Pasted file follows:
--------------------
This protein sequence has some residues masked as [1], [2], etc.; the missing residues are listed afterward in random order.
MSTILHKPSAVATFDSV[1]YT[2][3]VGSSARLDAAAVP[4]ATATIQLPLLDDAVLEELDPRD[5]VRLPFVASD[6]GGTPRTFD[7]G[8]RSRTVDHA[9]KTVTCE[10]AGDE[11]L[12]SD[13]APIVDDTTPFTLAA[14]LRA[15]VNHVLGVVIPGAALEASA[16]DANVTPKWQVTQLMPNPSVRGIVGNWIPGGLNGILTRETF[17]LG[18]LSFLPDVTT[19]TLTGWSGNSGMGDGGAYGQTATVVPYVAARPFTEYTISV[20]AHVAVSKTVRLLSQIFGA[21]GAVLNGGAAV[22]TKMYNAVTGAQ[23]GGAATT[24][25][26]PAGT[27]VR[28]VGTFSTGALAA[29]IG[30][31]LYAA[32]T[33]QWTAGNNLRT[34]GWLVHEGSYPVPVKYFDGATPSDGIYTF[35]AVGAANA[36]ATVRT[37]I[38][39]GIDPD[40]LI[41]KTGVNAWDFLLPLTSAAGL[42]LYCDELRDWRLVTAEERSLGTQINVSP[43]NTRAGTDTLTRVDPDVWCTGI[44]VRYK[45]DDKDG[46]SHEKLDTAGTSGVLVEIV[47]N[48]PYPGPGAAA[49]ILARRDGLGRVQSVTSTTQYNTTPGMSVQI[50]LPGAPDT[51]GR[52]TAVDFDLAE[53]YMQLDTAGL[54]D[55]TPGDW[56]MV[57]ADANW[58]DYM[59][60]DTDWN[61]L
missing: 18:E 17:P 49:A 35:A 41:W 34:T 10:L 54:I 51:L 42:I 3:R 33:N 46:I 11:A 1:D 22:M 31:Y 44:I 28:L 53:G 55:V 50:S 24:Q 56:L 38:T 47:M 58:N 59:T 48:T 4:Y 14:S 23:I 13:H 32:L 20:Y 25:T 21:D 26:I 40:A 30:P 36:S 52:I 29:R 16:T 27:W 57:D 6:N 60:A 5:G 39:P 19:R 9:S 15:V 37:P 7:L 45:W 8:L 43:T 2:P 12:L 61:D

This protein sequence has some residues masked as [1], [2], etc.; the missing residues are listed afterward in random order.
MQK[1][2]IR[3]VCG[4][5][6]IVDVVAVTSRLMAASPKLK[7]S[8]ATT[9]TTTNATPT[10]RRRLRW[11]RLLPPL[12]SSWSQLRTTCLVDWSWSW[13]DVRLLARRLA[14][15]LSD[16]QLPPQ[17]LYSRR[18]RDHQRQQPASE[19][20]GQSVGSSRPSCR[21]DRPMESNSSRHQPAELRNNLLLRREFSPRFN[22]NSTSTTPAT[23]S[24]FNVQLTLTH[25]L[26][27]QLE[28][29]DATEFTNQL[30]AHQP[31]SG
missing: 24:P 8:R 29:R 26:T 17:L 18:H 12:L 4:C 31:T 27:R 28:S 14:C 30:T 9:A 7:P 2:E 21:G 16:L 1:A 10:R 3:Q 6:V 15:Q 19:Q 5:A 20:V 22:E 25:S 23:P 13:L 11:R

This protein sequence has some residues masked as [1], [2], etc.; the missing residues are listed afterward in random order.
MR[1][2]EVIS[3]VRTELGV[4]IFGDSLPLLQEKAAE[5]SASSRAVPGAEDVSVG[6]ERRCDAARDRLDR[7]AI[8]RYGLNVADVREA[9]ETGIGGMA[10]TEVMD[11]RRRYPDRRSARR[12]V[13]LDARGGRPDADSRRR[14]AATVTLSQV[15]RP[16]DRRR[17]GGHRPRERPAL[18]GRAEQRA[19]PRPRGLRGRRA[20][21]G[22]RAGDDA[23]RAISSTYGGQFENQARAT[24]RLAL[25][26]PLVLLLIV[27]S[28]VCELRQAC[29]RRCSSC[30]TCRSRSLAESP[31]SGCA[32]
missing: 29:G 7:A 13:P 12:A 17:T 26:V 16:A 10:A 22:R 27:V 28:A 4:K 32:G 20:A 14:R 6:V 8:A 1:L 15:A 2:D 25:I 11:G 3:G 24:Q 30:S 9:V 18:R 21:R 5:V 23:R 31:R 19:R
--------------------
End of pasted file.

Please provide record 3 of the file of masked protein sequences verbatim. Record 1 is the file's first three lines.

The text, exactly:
This protein sequence has some residues masked as [1], [2], etc.; the missing residues are listed afterward in random order.
MR[1][2]EVIS[3]VRTELGV[4]IFGDSLPLLQEKAAE[5]SASSRAVPGAEDVSVG[6]ERRCDAARDRLDR[7]AI[8]RYGLNVADVREA[9]ETGIGGMA[10]TEVMD[11]RRRYPDRRSARR[12]V[13]LDARGGRPDADSRRR[14]AATVTLSQV[15]RP[16]DRRR[17]GGHRPRERPAL[18]GRAEQRA[19]PRPRGLRGRRA[20][21]G[22]RAGDDA[23]RAISSTYGGQFENQARAT[24]RLAL[25][26]PLVLLLIV[27]S[28]VCELRQAC[29]RRCSSC[30]TCRSRSLAESP[31]SGCA[32]
missing: 29:G 7:A 13:P 12:A 17:T 26:V 16:A 10:A 22:R 27:V 28:A 4:K 32:G 20:A 14:R 6:V 8:A 1:L 15:A 2:D 25:I 11:G 3:G 24:Q 30:S 9:V 18:R 21:R 5:V 23:R 31:R 19:R